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Clin Infect Dis. 2001 Aug 1;33(3):324-30. Epub 2001 Jun 21.

Antimicrobial resistance prevalence rates in hospital antibiograms reflect prevalence rates among pathogens associated with hospital-acquired infections.

Author information

1
Hospital Infections Program, National Center for Infectious Diseases, Centers for Disease Control and Prevention, Atlanta, GA 30333, USA. skf0@cdc.gov

Abstract

To determine whether routine antibiograms (summaries reporting resistance of all tested isolates) reflect resistance rates among pathogens associated with hospital-acquired infections, we compared data collected from 2 different surveillance components in the same 166 intensive care units (ICUs). ICUs reported data during the same months to both the infection-based surveillance and the laboratory-based surveillance. Paired comparisons of the percentage of isolates resistant were made between systems within each ICU. No significant differences existed (P>.05) between the percentage of isolates resistant from the infection-based system and laboratory-based system for all antimicrobial-resistant organisms studied, except methicillin resistance in Staphylococcus species. The mean difference in percentage resistance was higher from the infection-based system than the laboratory-based system for S. aureus (mean difference, +8%, P<.001) and coagulase-negative staphylococci (mean difference, +9%, P<.001). Overall, hospital antibiograms reflected susceptibility patterns among isolates associated with hospital-acquired infections. Hospital antibiograms may underestimate the relative frequency of methicillin resistance among Staphylococcus species when associated with hospital-acquired infections.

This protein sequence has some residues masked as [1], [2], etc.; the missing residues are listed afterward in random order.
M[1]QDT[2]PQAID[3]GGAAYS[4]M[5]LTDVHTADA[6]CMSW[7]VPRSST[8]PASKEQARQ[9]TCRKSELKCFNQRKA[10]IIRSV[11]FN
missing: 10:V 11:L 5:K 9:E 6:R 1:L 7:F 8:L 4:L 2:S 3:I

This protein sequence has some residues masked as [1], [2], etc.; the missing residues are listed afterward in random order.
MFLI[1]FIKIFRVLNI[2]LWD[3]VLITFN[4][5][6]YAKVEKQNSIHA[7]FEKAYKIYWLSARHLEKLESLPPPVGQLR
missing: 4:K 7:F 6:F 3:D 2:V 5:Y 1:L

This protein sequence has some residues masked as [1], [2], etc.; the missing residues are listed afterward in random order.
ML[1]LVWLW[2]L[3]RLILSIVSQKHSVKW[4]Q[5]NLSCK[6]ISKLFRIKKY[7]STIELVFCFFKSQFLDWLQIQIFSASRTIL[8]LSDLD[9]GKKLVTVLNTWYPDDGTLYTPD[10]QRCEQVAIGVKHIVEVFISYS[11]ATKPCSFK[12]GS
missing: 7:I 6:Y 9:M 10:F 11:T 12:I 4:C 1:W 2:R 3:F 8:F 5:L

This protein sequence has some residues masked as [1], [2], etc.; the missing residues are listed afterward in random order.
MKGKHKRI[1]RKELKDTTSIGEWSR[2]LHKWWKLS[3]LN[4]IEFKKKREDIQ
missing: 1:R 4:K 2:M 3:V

PMID:
11438897
DOI:
10.1086/321893
[Indexed for MEDLINE]

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